Valbæk Brørup Architects completes "simple and calm" brick villa outside Copenhagen

Local studio Valbæk Brørup Architects drew on the principles of Danish functionalism for Kildeskovsvej, a red-brick house outside Copenhagen with a blocky form broken up by large corner windows.

Located on a gently sloping site in the city’s northern suburbs and named after the street on which it sits, Kildeskovsvej has a deliberately simple form that references the typical two-storey brick homes in the area.

These neighbouring residences were constructed during the era of Danish functionalism, which Valbæk Brørup Architects said prioritised “simplicity and purposeful design”.

Exterior of Kildeskovsvej house by Valbæk Brørup ArchitectsExterior of Kildeskovsvej house by Valbæk Brørup Architects
Kildeskovsvej is a red-brick house outside Copenhagen

“[These homes] were all constructed between 1900 and the 1950s, during the period when modern Danish houses were being developed,” Valbæk Brørup Architects’ partner Stefan Valbæk told Dezeen.

“They have inspired our approach to the project, where we wanted to create a hyper-modern residence, but with clear references to the old villas and the context in which the project is situated,” he added.

Thanks to its T-shaped plan, Kildeskovsvej has two gardens on either side. The one facing north is more private, while the other facing the road to the south is more open.

Brick house outside of CopenhagenBrick house outside of Copenhagen
It has a blocky form broken up by large corner windows

A kitchen and dining room at the heart of the home benefit from dual-aspect views over both of these gardens, opening onto a patio to the north.

The slope of the site enabled the studio to sink the living room slightly, creating a feeling of spaciousness that is enhanced by a fully glazed corner incorporating a door to another patio.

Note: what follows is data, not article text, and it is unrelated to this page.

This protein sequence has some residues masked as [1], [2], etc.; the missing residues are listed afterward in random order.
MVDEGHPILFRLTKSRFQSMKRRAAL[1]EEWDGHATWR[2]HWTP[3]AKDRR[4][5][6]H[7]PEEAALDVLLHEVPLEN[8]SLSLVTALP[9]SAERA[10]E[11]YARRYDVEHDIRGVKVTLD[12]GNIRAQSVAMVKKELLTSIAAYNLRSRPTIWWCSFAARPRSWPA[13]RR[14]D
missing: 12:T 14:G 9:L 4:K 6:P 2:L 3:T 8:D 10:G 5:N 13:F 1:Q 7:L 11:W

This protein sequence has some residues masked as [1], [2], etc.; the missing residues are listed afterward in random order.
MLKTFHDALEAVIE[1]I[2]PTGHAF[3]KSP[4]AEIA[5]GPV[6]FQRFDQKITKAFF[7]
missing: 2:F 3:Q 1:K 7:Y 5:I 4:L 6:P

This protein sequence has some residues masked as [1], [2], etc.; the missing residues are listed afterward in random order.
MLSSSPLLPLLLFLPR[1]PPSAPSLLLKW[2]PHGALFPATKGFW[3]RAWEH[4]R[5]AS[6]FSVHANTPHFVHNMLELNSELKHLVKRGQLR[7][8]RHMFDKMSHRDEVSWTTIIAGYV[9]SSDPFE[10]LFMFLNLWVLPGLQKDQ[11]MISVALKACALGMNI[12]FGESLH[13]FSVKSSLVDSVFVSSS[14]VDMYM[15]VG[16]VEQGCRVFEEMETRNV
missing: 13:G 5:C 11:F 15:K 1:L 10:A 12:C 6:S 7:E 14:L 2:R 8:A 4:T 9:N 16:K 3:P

Garden of Kildeskovsvej house by Valbæk Brørup ArchitectsGarden of Kildeskovsvej house by Valbæk Brørup Architects
Gardens surround the home

This is contrasted by the narrower end of the home, where a corridor leads to a small seating area. Above, the bedrooms overlook the garden with a row of large windows.

“The house’s open glass entrance towards the road welcomes the inhabitant – through a dark corridor, one moves further into the house from here,” said Valbæk.

“The movement through the house is a spatially contrasting narrative, with different moods tailored to the functions of the rooms and the unique character of the plot,” he added.

Kildeskovsvej’s exterior is clad in red brickwork, complemented by copper-coloured metal window frames and parapets.

Kitchen of Danish houseKitchen of Danish house
The kitchen opens up to a patio

Inside, this minimalist approach is continued, with white walls, paved and wooden floors and ceilings clad in cement-bonded wood wool to dampen reverberations.

“The choice of material inside is simple and calm, allowing the highly tactile red bricks on the facade, the windows and the landscape to remain in focus,” said Valbæk.

White bedroom of Kildeskovsvej house by Valbæk Brørup ArchitectsWhite bedroom of Kildeskovsvej house by Valbæk Brørup Architects
The interior has a minimalist design

Copenhagen-based studio Valbæk Brørup Architects was established by Valbæk and Eva Kristine Brørup in 2005. Previous projects by the studio include a barrel-vaulted summer retreat in a Danish forest that is reminiscent of agricultural structures.

Other Danish houses recently featured on Dezeen include a cedar-clad summerhouse by Norm Architects and Villa E in Aarhus by CF Møller.

The photography is by Peter Kragballe.

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